Governor-elect Mike Pence is sticking by the position he took prior to the election--no state-run health exchange to implement Obamacare. The Affordable Health Care Act provided funds to the states to establish health care exchanges, which would allow consumers to shop online for the private health care plan that best suited their needs. Obamacare, when fully implemented, requires everyone to obtain health insurance or pay a penalty to the federal government. The Family & Social Services Administration has estimated that 638,000 Hoosiers are expected to enroll in the exchange. In the absence of a state-run exchange, bureaucrats in Washington will establish exchanges for non-participating states. Here's the statement Pence released today:
“I do not believe the State of Indiana should establish a state-based health insurance exchange because doing so will cost taxpayers millions of dollars and it is not clear that Hoosiers would benefit from incurring the cost of implementing this new federal healthcare bureaucracy,” Pence said in his letter. “Without knowing more details on the cost and nature of state-based exchanges, it is possible that our state could be placed in the untenable position of serving as the administrator of a new federal healthcare bureaucracy over which we have little control.”According to the Star, the state of Indiana received $7.9 million to set up the exchange, but it's not required to return the money if it chooses not to implement the exchange. I'm not sure why the federal government would dole out money to the states it doesn't have and then let them keep it if they choose not to use the money for which it is given, but then again, nobody in Washington seems to care about where taxpayer dollars go. In Washington, they just shake the money tree until enough money falls to the ground.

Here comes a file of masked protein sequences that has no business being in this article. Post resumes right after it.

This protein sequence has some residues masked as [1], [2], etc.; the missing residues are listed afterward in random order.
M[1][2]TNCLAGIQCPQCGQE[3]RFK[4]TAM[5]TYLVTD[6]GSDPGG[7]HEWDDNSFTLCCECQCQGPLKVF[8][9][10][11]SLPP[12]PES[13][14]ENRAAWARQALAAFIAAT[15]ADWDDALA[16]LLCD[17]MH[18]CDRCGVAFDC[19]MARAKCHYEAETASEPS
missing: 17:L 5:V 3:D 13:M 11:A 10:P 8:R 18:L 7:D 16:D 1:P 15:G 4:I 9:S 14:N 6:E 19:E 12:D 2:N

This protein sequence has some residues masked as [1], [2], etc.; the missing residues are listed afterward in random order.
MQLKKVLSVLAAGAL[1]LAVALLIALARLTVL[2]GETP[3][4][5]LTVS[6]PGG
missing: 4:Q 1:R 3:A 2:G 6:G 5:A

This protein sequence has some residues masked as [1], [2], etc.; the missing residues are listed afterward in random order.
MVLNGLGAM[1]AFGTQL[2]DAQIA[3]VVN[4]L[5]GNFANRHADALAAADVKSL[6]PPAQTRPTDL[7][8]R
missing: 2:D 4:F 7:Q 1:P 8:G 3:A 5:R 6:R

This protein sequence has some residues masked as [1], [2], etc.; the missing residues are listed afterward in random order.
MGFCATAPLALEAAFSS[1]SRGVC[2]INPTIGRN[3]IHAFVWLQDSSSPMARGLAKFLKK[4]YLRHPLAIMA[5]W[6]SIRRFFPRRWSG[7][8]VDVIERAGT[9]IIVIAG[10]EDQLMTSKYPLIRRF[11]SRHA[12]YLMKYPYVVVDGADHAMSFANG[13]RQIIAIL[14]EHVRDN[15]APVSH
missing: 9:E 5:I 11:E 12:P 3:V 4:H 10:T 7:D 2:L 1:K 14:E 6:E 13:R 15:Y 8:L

UPDATE: Florida's conservative Republican Gov. Rick Scott, who made a fortune as a health care executive, has reversed course and is taking the opposite approach as Pence. "The election is over and President Obama won," Scott told the AP. "I'm responsible for the families of Florida ... If I can get to yes, I want to get to yes." "I don't think anyone involved in trying to improve health care should say `no, no, no," said Scott "Let's have a conversation."